If We Were Villains by M. L. Rio – Review.


About the Book

Oliver Marks has just served ten years for the murder of one of his closest friends – a murder he may or may not have committed. On the day he’s released, he’s greeted by the detective who put him in prison. Detective Colborne is retiring, but before he does, he wants to know what really happened ten years ago. As a young actor studying Shakespeare at an elite arts conservatory, Oliver noticed that his talented classmates seem to play the same roles onstage and off – villain, hero, tyrant, temptress – though Oliver felt doomed to always be a secondary character in someone else’s story. But when the teachers change up the casting, a good-natured rivalry turns ugly, and the plays spill dangerously over into life. When tragedy strikes, one of the seven friends is found dead. The rest face their greatest acting challenge yet: convincing the police, and themselves, that they are blameless.

My Review

If We Were Villains is a crime novel with a difference. I have never read a novel before where the characters from a playwright’s plays have such a significant role. That playwright is William Shakespeare.
Oliver is in his final year at the Dellecher Classical Conservatory alongside the six friends he has become very close to. All the seven have different personalities and all have different backgrounds. Most of them were privileged and spoilt but distant from their families. For the first three years they were at the college I got the impression that they were close but as they entered their final year rivalry and petty arguments have damaged the group dynamic and it isn’t long before there is a sinister and unsettling atmosphere that threatens everybody and everything. When one of the seven is found dead, the situation worsens.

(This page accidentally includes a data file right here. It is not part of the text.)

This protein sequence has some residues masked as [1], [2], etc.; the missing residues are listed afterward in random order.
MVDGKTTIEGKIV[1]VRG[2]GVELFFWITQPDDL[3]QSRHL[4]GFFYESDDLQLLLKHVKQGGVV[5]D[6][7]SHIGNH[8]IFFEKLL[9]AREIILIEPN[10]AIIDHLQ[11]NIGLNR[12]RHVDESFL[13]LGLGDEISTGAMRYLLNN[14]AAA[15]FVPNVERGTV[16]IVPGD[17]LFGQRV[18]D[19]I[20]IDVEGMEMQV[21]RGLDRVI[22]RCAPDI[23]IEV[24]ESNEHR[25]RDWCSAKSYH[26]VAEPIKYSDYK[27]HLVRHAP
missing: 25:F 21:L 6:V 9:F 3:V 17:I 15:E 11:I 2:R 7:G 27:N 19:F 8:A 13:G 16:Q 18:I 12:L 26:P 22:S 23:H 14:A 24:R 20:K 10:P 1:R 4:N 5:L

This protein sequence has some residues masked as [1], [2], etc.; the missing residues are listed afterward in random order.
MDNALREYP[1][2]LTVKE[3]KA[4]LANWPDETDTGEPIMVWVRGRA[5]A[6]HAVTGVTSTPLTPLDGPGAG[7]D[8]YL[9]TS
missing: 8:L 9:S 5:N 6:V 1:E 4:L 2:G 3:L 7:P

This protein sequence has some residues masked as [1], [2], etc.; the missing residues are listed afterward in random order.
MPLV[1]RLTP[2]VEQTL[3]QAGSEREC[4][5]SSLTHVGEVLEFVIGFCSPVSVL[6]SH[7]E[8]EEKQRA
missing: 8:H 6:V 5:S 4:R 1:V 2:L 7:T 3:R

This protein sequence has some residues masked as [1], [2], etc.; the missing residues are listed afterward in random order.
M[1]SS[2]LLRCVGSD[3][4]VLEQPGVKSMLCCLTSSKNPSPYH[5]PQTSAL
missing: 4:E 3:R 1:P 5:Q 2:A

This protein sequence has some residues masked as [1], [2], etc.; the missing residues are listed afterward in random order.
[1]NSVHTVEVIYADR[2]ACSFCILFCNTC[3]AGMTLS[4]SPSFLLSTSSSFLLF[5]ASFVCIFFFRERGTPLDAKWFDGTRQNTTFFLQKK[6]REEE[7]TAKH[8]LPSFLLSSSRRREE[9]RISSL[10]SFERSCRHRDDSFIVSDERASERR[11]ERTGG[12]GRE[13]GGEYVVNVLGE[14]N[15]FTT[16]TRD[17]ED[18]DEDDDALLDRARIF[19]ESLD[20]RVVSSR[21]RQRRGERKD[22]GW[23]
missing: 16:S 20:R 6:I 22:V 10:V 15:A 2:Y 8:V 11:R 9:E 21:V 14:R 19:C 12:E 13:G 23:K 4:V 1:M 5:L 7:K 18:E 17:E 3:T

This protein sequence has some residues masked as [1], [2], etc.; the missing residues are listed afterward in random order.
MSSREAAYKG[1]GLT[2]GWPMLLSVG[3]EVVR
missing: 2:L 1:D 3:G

Like many, I studied Shakespeare at school and I have seen a handful on the stage since. The play that most of this book concerns I did not know, even though I did know a few of the quotes. But not knowing the play didn’t stop my enjoying the book. I was mesmerised at how the play seemed to possess the young actors. I could see the power, greed and misery that Shakespeare’s characters experienced also affect the actors who played them.
One of the strongest characters in the book was also the most dislikeable. A bully who would hurt any who got in his way. There were others I wasn’t keen on for a variety of reasons. The character I liked most probably appeared less than any of the others.
I liked the book a lot but it is probably one that I would enjoy more on a second read. I would like to read it with the plays that are mentioned next to me so I can really get to know the roles that were being played by the group of friends whose lives all changed in that final year.

With thanks to Titan Books for the copy received.

You can purchase the book at Amazon or Waterstones

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